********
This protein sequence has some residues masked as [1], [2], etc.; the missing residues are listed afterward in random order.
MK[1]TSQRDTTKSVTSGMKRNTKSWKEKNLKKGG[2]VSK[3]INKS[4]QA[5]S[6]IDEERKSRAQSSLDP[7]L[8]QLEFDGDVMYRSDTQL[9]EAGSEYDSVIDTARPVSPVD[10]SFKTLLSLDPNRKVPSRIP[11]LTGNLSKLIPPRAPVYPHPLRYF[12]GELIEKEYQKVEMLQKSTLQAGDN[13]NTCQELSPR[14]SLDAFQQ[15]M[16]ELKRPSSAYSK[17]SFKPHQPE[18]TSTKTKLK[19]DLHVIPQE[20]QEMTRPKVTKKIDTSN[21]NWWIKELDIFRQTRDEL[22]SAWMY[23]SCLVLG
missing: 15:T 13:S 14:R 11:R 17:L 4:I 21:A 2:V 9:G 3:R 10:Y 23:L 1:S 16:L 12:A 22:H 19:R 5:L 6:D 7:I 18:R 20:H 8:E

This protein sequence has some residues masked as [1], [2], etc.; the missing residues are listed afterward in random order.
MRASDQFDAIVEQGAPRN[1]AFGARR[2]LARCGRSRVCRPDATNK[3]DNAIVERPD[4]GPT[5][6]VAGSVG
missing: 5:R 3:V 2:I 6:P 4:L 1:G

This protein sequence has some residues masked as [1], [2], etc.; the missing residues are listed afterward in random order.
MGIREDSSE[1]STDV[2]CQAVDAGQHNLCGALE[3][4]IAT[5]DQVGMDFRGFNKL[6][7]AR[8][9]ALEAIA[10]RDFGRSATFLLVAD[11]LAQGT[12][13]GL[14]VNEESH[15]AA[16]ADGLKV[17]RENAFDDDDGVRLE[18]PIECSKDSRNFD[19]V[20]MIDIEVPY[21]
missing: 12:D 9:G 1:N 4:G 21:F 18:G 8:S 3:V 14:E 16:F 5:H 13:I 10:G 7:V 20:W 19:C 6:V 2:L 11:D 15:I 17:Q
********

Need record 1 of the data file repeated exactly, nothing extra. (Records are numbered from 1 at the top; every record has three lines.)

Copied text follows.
This protein sequence has some residues masked as [1], [2], etc.; the missing residues are listed afterward in random order.
MK[1]TSQRDTTKSVTSGMKRNTKSWKEKNLKKGG[2]VSK[3]INKS[4]QA[5]S[6]IDEERKSRAQSSLDP[7]L[8]QLEFDGDVMYRSDTQL[9]EAGSEYDSVIDTARPVSPVD[10]SFKTLLSLDPNRKVPSRIP[11]LTGNLSKLIPPRAPVYPHPLRYF[12]GELIEKEYQKVEMLQKSTLQAGDN[13]NTCQELSPR[14]SLDAFQQ[15]M[16]ELKRPSSAYSK[17]SFKPHQPE[18]TSTKTKLK[19]DLHVIPQE[20]QEMTRPKVTKKIDTSN[21]NWWIKELDIFRQTRDEL[22]SAWMY[23]SCLVLG
missing: 15:T 13:S 14:R 11:R 17:L 4:I 21:A 2:V 9:G 3:R 10:Y 23:L 1:S 16:L 12:A 22:H 19:R 5:L 6:D 7:I 18:R 20:H 8:E